The matter came on for hearing before Judge Olson on August 9, 1999. The employer and insurer contended at the hearing that the judge=s September 20, 1995, Order Awarding Attorney Fees from Future Benefits was res judicata with regard to the issue before the judge. By Findings and Order on Attorney Fees filed August 12, 1999, the compensation judge concluded that the fees requested in the May 20, 1999, Statement of Attorney fees were in fact the same fees as those resolved by the September 20, 1995, order and that therefore the issue was res judicata as contended by the employer and insurer. On those findings, the judge denied the employee=s attorney=s May 20, 1999, claim for fees and dismissed it with prejudice. In her Memorandum, the judge indicated that, had the $1,493.25 in fees requested and ordered in 1995 been requested subsequent to the 1997 Gruber decision, she would have awarded the fees against the employer and insurer instead of against the employee=s future benefits. She concluded, however, that she did not believe that she had jurisdiction to modify her 1995 order now, after expiration of the statutory period for appeal, so as to assess the $1,493.25 in fees against the employer and insurer instead of against the employee. AThe 1995 order was an unappealed final order,@ she stated; A[o]nly the Workers Compensation Court of Appeals has jurisdiction to vacate it.@ The employee=s attorney appeals.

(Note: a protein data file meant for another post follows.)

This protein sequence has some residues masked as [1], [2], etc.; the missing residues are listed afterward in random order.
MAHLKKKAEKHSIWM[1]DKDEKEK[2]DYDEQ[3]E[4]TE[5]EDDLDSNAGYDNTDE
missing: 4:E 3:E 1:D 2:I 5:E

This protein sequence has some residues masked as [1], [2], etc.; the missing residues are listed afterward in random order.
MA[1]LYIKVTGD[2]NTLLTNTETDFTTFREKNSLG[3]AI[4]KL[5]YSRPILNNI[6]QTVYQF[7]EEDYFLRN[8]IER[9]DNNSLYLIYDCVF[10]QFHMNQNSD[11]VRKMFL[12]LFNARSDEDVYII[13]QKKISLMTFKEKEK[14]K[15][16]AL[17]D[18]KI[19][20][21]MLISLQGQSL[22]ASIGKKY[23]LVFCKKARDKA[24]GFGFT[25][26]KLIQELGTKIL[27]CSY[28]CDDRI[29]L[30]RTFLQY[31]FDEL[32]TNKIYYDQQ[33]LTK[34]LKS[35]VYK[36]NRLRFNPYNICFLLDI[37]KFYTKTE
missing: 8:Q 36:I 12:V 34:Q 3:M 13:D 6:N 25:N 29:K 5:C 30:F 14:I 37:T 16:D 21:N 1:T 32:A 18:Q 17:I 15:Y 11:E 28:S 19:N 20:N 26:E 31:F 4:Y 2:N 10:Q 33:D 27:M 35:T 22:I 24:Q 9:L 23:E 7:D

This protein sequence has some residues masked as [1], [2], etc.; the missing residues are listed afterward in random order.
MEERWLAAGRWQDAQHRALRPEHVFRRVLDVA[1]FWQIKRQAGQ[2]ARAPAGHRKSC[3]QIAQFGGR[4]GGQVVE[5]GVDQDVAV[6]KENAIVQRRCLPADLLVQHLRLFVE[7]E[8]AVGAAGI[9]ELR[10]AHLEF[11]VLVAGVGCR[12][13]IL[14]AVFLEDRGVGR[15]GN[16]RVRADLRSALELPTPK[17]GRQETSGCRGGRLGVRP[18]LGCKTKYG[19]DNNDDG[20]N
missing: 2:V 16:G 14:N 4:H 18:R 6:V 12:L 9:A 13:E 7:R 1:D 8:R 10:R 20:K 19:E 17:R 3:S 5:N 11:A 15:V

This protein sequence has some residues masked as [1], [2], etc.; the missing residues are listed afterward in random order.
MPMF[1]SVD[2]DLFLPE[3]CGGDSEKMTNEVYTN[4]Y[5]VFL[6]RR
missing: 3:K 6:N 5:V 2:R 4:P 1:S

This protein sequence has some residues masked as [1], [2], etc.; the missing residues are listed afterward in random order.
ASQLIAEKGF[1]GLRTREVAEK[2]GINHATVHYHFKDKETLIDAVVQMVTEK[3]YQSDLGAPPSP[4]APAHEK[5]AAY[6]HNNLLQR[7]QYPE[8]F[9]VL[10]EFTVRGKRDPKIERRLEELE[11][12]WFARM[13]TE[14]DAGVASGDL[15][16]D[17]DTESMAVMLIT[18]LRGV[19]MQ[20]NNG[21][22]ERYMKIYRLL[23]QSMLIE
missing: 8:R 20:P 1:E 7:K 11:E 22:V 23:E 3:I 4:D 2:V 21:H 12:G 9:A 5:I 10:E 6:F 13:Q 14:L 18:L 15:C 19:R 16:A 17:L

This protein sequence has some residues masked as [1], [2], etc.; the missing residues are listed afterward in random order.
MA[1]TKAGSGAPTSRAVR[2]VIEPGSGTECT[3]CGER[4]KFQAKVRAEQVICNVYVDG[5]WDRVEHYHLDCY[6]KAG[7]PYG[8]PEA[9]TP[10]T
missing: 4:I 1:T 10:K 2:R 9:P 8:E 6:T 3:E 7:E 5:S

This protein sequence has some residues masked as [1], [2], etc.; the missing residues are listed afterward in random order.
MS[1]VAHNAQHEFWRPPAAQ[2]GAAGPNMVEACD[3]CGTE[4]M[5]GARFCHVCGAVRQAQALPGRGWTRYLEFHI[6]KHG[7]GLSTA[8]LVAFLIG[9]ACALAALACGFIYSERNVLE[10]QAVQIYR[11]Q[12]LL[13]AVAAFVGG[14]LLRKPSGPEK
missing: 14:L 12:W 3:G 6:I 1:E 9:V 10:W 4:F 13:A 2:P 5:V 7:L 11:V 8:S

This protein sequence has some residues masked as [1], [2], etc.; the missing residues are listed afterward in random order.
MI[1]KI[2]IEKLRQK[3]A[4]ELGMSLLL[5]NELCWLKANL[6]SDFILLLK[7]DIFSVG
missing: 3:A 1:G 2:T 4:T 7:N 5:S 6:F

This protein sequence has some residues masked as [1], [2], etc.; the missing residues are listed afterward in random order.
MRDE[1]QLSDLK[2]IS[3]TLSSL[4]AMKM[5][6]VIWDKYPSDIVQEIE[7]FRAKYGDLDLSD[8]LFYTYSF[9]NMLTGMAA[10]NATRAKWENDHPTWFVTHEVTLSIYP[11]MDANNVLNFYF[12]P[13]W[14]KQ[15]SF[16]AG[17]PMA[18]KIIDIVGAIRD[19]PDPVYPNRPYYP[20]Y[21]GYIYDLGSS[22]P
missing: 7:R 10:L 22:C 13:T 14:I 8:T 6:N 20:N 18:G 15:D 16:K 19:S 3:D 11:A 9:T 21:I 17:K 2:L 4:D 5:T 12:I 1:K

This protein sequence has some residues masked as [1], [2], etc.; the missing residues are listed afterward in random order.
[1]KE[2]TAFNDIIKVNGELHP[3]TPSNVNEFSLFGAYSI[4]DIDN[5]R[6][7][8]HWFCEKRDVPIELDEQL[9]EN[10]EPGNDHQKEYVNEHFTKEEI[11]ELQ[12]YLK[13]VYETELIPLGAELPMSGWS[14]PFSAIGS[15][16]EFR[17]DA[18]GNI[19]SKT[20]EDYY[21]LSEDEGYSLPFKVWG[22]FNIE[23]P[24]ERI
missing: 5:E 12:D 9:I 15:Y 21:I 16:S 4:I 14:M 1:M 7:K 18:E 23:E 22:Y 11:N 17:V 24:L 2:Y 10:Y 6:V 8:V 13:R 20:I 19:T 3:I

STANDARD OF REVIEW
A[A] decision which rests upon the application of a statute or rule to essentially undisputed facts generally involves a question of law which [the Workers= Compensation Court of Appeals] may consider de novo.@ Krovchuk v. Koch Refinery, 48 W.C.D. 607, 608 (W.C.C.A. 1993).